It’s taken me a while to write this post, it got to the point where anything slightly dissertation related went straight out of my head, out of my laptop, never to be thought about again. I went to Leicester at the start of April to hand in what felt like years worth of work, and I suppose to an extent it was a culmination of everything I’d learnt so far doing the Masters in Museum Studies course with the University of Leicester. I researched how museums use social media to engage with activist and social justice themes, concluding that museums don’t use social media in this field to the extent that they could, but when they do they do it well. Basically, the whole experience has taught me that:
- I’m never doing a PHD.
- I need a bit of a break from thinking about museum social media, or museum activism, but that is oh so definitely where my heart is.
- Coffee fuels all.
I wrote a summary of the themes of my dissertation for the London Museums Group blog, which is available to read here, but here’s a few quotes from the blog.
“Museums and social media have much in common. Both have potential to emit knowledge, both arguably exist for the audience they speak to, and both have unprecedented influence upon their communities. Social media has the capacity to construct dialogue and social values, as do museums. Inspired by Richard Sandell, my Masters dissertation was always going to be in the social justice remit. But, equally fascinated by the fine-tuned practice of museums engaging with social media and the unprecedented changes social media use has brought to the sector, I thought, why not combine the two? Why not see what happens when both the museum sector, and the unique character of social media platforms unite to democratize knowledge, engage communities in equality and tolerance, deconstruct grand narratives, and develop a practice of social justice and activism awareness.” “As social media shifts museums use of the Internet from information to personal, including grass-root audience experiences and opinions diversifies debate and opens the collection to social justice agendas. It is the work of the future museum to effectively balance the intricacies of both social media and activism. Ultimately, the reciprocity, accountability, collaboration, and shared authority that social media can incite with its audiences makes our museums more engaging to the communities they are there to serve.”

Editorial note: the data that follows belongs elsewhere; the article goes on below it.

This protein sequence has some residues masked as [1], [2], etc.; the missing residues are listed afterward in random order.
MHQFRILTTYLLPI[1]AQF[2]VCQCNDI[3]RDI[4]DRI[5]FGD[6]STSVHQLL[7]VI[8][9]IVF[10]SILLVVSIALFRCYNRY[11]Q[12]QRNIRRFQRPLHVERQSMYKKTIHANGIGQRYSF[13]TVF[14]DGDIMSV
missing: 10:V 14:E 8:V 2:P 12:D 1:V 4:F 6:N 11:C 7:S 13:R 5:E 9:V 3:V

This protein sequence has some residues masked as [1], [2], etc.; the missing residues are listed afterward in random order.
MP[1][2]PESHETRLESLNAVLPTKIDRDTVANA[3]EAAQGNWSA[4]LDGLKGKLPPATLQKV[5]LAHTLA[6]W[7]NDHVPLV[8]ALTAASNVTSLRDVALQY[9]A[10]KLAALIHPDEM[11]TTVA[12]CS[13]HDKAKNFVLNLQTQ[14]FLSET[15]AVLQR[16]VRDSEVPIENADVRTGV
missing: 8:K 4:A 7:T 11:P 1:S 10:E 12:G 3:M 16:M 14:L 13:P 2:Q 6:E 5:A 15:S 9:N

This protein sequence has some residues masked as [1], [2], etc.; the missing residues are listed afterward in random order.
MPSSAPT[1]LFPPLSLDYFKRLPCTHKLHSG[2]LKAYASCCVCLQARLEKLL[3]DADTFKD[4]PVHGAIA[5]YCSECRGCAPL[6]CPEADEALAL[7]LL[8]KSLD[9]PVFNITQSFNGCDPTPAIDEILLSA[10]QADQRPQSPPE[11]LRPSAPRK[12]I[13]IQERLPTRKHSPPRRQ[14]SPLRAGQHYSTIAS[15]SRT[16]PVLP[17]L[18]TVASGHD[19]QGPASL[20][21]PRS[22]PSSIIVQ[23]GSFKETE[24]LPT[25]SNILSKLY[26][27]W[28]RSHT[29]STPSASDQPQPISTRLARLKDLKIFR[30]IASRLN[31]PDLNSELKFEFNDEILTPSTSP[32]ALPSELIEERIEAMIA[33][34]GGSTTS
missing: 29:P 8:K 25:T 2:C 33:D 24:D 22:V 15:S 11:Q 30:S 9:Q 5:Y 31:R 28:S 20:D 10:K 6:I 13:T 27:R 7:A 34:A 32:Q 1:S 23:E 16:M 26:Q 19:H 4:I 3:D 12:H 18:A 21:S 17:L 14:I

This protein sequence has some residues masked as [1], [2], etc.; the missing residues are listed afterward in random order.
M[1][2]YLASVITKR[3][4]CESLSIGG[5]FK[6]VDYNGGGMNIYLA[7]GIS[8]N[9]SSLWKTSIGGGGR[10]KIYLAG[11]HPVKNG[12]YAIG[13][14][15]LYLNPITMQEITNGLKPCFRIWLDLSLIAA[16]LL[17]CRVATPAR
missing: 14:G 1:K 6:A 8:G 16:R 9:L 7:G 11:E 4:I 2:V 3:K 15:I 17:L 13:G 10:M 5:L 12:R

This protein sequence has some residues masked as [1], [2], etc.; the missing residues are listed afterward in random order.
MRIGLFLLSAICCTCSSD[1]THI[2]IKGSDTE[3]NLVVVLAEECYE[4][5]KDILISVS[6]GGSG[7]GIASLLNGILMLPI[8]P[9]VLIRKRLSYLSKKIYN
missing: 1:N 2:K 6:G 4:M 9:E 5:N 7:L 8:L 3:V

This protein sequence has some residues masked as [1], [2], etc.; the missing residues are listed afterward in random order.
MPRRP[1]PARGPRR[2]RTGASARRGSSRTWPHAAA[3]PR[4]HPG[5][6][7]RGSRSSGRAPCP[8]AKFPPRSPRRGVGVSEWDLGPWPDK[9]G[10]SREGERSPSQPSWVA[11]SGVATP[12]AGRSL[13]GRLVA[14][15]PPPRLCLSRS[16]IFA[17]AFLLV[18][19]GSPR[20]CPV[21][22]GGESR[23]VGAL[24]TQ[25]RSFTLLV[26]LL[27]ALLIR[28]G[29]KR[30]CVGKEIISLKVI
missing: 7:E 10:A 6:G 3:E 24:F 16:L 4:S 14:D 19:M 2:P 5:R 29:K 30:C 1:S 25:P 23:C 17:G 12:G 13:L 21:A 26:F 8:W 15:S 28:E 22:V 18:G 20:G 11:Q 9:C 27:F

I visited the brilliant New Walk museum in Leicester just after I’d been to hand in, I planned for this post to include a little review and some photographs while I was there. But, I was far too distracted after such a big day, so here’s just a photo of me holding my pride and joy like a proud mum.